Increasingly, basements are including a home cinema but you’ll need the right kit to recreate that full-on experience. “Architects and designers need to work with specialists from a project’s conception for a super-tech-enabled space,” says Finite Solutions, which has created home cinemas costing up to £250,000.
A wine fridge under your kitchen island is one thing; connoisseurs need something more substantial. Basements are ideal places for the cool, dark space wines need. Giles Pike Architects included a walk-in, glassfronted, air-cooled wine cellar in a project between the commons recently.
There are basements, and there are basements. The next generation cleverly connect the basement with the side or back extension on the ground floor to form a double-height rear elevation.
The arrival of frameless glass doors has been revolutionary. Where there were once brick walls there can now be expanses of glass, creating a seamless flow between house and garden. “Glazing adds a wow factor,” says Helen Wood from the Simply Construction Group.
Now you see it, now you don’t. Conceal your kitchen behind walls of beautiful wooden doors so that it’s integrated with the living space in an open-plan room. “It needs to look more slick and less like a kitchen, with handleless cabinets and integrated appliances,” says Sadia Afghan, Director of Lifestyle Design & Build.
Control all the technology in your home – lighting, heating, blinds, music, TVs, door entry and home cinema – by smart phone, iPad, Apple Watch or in-wall touch panels. “The ideal is to get a hard-wired infrastructure in place as a backbone, then the controls can be wireless,” says Dan Hart, Technical Manager at home-technology specialist Finite Solutions.
A terrace off the master bedroom offers privacy and somewhere to sip those sundowners in summer. Construction is easy if the bedroom is in the loft; alternatively, copy architectural designer John Osborn’s own home and knock down the exterior walls of an adjacent bedroom to create a space open to the sky.
If you’ve gone down, to the side and up, the only place left is your garden. An extra room can have multiple uses – teenage pad, office, extra bedroom, gym – and can cost as little as £6,000 for something off the shelf. Grander, bespoke spaces can set you back between £30,000 and £50,000. Regulations may apply depending on size and planned usage, so although planning permission is rarely needed, do check.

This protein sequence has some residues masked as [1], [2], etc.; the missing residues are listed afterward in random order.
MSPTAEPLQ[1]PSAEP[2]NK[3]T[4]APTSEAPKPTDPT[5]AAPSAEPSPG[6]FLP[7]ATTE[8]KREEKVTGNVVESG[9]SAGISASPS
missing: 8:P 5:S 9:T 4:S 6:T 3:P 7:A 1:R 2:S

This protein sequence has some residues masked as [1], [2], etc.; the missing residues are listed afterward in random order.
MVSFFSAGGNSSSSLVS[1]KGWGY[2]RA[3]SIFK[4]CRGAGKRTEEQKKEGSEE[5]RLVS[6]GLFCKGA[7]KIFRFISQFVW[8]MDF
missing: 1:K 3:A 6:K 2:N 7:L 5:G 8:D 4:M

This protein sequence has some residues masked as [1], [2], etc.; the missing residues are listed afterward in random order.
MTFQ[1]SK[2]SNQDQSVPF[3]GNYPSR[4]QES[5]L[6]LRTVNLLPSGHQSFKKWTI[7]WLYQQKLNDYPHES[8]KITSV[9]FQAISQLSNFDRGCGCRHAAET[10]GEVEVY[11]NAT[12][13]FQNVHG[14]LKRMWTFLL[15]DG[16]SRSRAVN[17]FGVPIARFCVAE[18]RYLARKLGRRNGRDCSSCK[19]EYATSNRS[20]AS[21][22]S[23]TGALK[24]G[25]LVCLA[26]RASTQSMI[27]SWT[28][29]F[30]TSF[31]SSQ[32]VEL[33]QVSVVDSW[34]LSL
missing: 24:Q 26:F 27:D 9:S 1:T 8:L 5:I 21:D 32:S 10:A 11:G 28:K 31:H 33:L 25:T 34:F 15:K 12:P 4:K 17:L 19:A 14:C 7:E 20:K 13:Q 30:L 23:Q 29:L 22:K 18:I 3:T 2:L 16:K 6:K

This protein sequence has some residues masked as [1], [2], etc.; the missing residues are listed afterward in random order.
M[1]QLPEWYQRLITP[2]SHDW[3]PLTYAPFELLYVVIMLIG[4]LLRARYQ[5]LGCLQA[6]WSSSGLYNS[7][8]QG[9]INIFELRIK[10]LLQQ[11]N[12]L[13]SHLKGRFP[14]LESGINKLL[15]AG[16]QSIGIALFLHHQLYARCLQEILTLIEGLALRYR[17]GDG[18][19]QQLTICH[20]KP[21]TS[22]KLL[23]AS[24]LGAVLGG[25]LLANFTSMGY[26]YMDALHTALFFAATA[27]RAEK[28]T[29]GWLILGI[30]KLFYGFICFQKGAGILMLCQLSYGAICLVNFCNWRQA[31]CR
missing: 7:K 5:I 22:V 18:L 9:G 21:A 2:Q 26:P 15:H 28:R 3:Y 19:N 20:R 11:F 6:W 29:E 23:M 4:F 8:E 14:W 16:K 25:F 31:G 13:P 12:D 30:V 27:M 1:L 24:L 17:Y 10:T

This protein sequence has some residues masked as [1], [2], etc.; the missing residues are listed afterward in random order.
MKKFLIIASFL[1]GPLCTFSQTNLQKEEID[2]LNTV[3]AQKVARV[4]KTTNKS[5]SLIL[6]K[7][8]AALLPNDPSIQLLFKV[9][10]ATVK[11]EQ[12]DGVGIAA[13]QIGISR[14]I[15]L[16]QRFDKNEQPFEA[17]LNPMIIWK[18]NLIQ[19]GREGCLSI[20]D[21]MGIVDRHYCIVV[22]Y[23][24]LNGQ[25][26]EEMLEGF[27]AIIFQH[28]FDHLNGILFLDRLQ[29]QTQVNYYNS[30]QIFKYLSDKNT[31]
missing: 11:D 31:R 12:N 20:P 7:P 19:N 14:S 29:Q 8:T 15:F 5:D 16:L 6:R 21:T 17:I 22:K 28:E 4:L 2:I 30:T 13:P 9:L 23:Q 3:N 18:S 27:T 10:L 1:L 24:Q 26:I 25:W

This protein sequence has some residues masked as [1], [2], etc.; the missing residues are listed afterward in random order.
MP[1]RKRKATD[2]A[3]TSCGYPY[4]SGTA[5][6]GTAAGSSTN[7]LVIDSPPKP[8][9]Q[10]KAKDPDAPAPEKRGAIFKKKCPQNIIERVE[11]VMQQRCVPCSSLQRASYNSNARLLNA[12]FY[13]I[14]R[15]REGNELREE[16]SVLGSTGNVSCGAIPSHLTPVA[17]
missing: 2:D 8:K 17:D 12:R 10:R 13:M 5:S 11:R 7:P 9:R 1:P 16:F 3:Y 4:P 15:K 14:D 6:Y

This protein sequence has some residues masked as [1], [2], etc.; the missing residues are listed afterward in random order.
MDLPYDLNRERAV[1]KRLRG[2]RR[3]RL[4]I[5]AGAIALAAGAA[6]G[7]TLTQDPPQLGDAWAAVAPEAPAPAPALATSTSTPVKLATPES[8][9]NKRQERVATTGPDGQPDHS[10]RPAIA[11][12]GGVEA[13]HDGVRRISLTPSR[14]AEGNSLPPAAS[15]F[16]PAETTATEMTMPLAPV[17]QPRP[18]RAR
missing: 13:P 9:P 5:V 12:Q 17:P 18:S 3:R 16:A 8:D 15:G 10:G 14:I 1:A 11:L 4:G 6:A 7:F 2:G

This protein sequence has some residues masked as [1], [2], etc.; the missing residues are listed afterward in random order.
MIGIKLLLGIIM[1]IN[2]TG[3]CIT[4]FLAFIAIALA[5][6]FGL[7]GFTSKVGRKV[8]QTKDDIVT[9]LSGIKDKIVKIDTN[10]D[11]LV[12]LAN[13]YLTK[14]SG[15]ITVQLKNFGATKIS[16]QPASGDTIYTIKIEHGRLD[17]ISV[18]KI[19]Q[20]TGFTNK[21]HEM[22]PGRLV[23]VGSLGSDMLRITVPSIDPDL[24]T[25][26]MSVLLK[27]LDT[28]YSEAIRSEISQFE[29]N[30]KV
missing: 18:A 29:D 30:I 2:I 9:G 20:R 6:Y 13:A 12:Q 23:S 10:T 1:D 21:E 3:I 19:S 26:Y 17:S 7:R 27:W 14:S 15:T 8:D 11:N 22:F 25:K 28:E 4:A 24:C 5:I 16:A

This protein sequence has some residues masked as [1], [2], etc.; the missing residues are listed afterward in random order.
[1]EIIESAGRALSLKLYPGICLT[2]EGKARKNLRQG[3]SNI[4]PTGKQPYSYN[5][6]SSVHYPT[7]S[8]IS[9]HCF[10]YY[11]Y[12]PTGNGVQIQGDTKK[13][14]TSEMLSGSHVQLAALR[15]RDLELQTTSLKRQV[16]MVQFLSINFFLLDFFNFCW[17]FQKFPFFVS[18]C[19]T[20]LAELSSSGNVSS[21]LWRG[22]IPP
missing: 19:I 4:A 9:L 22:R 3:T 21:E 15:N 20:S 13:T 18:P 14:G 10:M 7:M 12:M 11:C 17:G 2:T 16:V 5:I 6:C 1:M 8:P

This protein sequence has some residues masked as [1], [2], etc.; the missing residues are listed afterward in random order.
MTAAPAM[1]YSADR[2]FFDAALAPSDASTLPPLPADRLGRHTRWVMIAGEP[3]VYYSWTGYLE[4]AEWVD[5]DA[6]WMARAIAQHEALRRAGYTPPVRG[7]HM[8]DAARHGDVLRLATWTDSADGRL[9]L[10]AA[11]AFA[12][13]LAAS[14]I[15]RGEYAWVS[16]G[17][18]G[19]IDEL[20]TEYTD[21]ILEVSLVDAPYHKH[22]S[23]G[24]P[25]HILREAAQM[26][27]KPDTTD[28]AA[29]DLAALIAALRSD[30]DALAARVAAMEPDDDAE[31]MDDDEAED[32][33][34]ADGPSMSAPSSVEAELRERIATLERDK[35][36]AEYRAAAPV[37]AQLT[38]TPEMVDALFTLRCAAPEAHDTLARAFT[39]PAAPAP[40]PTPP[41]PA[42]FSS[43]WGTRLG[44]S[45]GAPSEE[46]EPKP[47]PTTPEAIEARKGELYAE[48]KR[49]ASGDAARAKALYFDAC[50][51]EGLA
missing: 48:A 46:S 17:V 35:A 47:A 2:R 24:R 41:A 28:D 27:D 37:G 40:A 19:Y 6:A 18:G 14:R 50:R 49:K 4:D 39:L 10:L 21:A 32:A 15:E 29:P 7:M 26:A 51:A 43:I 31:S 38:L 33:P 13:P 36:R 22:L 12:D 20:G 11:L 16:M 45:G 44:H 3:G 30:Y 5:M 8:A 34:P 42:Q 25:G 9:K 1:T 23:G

This is a relatively inexpensive way to make a property stand out. Inside, an LED-lit recess around your living room can change the mood from practical to party in an instant. Illuminating the façade will give an instant uplift and set the house apart. Companies such as Lutron have systems to control the light levels in a single room or throughout your home using a hand-held remote, wall-mounted keypad, iPad or iPhone.
Dressing rooms are highly desirable – remember how we drooled over Carrie’s in Sex in the City? They are easy to create in loft conversions under the eaves or by knocking down a wall between a main bedroom and box room.
Loft: potentially adds an average of £160,000 across London, according to James Gold, founder and CEO of Landmark Lofts. Basement: adds 10-15% to your property’s value, says Nick Upsher of Upsher Harrison, “and buyers will love the fact that the hard work is already done.” Bifold/sliding doors: they give a light, modern feel that buyers will pay over the odds for. Crittall-style doors are the next big thing… Side return and extension into the garden: will add 15-20% to your home. “Even just taking out a wall to create more room for a kitchen will increase your property’s value,” says designer Anna Sadej from Kitchen Connections.